Ataraxia has evolved a great deal since recording their imposing debut double LP Ts'iibil Chaaltun. The three men are now so deep into the music and each other's heads that from the gate, the body language as bassist Drew Phelps and percussionist Jagath Lakpriya weave their strands of time around Dennis' burnished lines radiates joy and ease. Their short set (plagued by some feedback problems early on) included the Sri Lankan folk melody "Ukusa" sandwiched between two Gonzalez classics: "Namesake" (a highlight of the album and their live shows since their inception) and "Hymn for Julius Hemphill," on which Gonzalez played a flugelhorn that previously belonged to the iconoclastic trumpeter-composer Bill Dixon.

To these feedback-scorched ears, Tatsuya Nakatani took the show. His modus operandi is "sound production by any means necessary." Set up on the floor amid the audience, he started out coaxing a surprising array of sounds from a single gong (on some dates, he directs and performs with ad hoc Nakatani Gong Orchestras) using beaters and bows, the singing harmonics he conjured forming consonances and dissonances, using his kick drum to emphasize lower frequencies and create an aural effect like a summer storm. He moved to a small trap set and an array of small instruments -- cymbals, bowls, beaters and bows -- that he cycled through rapidly, thinking on his feet, always maintaining a constant flow of rhythmic and tonal sounds, in a manner that appeared chaotic but also demonstrated an intimate familiarity with his tools and a hair-trigger musical imagination. Moving back to the gong, he brought the music to a swirling orchestral crescendo that had one misguided listener high-fiving the sound tech, climaxing in a crash that collapsed the instrument's frame, which only made the performance more cathartic.

Humanization 4tet was working through some equipment issues: Saxophonist Amado's horn had required repair of a pad, which necessitated a quick trip up to Denton earlier in the day, and guitarist Lopes was using a teardop-shaped guitar (with a Bigsby!) borrowed from the Gonzalez's after-school music education program La Rondalla due to some issues with his own axe, run through Tom Carter's Ampeg. Amado blows tenor from the bottoms of his feet, like The Thing's Mats Gustafson or The Young Mothers' Jason Jackson. Lopes splinters shards of sound, using only a couple of distortion pedals and a Cry Baby wah, F/X-wise (man after my own heart). Much of the melodic direction seemed to come from the Gonzalez brothers -- Stefan grounding the sound with pure power, Aaron dancing atop his brother's pulse with constant invention. On the final piece, they were joined by dancer Ali Honchell, whose movements fused ballet and modern and brought another dimension to the performance. They'll record live at NOLA's Marigny Studios on June 29.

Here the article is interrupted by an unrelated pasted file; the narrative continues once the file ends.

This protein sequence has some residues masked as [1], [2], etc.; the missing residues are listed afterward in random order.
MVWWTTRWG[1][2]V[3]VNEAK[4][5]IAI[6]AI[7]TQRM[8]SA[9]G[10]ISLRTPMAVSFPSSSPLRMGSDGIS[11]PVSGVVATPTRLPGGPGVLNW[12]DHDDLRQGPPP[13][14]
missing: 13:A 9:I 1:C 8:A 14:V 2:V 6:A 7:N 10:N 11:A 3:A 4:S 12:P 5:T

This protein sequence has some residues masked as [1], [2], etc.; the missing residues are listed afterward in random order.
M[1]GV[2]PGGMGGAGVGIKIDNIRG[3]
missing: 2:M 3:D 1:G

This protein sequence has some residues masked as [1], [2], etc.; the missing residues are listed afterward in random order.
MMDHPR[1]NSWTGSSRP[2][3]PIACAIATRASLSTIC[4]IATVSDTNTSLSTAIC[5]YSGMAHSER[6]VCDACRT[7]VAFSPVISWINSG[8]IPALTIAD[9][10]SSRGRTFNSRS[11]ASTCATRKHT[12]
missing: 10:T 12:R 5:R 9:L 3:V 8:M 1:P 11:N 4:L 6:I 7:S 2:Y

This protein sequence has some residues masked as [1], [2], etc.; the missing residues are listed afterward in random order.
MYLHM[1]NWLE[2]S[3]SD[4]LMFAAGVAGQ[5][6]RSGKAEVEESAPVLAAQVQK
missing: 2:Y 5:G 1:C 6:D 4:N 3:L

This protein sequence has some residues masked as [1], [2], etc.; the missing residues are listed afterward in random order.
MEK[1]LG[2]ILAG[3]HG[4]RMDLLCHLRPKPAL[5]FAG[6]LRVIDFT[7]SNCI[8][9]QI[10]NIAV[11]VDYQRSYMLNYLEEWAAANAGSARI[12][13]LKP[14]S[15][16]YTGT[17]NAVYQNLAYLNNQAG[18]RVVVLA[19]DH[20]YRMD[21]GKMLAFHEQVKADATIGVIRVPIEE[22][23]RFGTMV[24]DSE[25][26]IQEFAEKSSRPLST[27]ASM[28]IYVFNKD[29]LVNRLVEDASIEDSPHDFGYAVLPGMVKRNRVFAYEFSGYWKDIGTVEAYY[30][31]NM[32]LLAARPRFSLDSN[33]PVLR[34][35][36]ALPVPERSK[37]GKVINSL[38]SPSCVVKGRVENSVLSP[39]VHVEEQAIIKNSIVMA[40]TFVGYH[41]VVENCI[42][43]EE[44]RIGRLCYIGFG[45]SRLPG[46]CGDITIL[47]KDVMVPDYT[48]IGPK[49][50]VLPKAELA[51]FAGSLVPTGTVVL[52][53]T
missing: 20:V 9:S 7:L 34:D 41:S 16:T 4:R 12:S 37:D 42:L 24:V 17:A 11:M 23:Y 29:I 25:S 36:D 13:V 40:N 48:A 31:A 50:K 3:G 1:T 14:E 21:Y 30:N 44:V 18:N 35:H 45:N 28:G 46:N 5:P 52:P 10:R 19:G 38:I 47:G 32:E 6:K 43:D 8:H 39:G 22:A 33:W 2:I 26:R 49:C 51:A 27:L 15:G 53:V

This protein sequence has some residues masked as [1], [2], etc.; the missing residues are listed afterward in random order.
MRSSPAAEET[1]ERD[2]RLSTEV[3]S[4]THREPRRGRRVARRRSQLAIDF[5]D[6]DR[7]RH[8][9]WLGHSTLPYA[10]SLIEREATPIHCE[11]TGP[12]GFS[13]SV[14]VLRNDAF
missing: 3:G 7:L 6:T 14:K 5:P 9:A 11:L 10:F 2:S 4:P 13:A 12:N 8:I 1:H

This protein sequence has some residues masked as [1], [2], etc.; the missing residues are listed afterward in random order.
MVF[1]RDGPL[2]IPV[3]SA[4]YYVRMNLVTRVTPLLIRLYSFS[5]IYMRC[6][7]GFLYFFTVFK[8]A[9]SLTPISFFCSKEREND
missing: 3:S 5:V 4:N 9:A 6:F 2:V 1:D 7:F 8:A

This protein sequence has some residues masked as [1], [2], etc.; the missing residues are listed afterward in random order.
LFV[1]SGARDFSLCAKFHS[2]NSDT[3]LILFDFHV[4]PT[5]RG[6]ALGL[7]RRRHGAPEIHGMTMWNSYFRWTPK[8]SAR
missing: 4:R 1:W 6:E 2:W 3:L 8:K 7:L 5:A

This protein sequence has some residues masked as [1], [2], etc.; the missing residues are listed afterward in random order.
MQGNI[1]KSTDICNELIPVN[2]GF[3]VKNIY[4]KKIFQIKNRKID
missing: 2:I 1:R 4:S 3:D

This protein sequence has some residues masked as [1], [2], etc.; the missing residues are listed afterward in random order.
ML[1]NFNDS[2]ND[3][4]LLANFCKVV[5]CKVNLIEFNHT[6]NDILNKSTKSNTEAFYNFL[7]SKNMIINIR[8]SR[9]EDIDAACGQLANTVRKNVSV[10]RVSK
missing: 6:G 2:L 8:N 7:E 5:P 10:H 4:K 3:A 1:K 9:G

We had to cut out and head back to Fort Worth before Ingebrigt's new trio started (three old guys who aren't accustomed to being out till 3am anymore), but I hope to catch them on another occasion soon. And will surely be back at RBC for more Outward Bound Mixtape Sessions.

Tuesday, June 12, 2018

The Blankz's "White Baby"

Hardcore (in both senses) record buyers dig their seven-inches. Just think of the L.A. supergroup Off! starting their career with four EPs. Now, Phoenix-based punkeroos the Blankz are going them one better, kicking off their run with a planned series of nine singles, to be compiled as a full-length LP once completed. The concept is possible because Blankz mastermind Tommy Blank, aka Thomas Lopez, is the founder-owner of estimable indie Slope Records. He connected with Jaime Blank (aka Jaime Paul Lamb) during a 2016 session with Jaime's band Moonlight Magic, and pitched a collaboration.

Their first release, "White Baby," has an intriguing theme: Blank/Lopez's background (he's the result of a union between Irish-French-German parents, adopted by a Mexican-American family) and resultant identity confusion. Flipside "Sissy Glue" deals with the time-honored punk-delinquent propensity for sniffing airplane glue. Both are short, sharp shocks, filled with irreverent yuks, sounding like an amalgam of early Ramones (when Tommy was still on board, before they all hated each other's guts) and Devo (thanks to synth player Nikki Blank, moonlighting from all-woman garage outfit the Darts). Ex-Meat Puppet Cris Kirkwood produced. It'll be fun to see where this project goes as the band develops.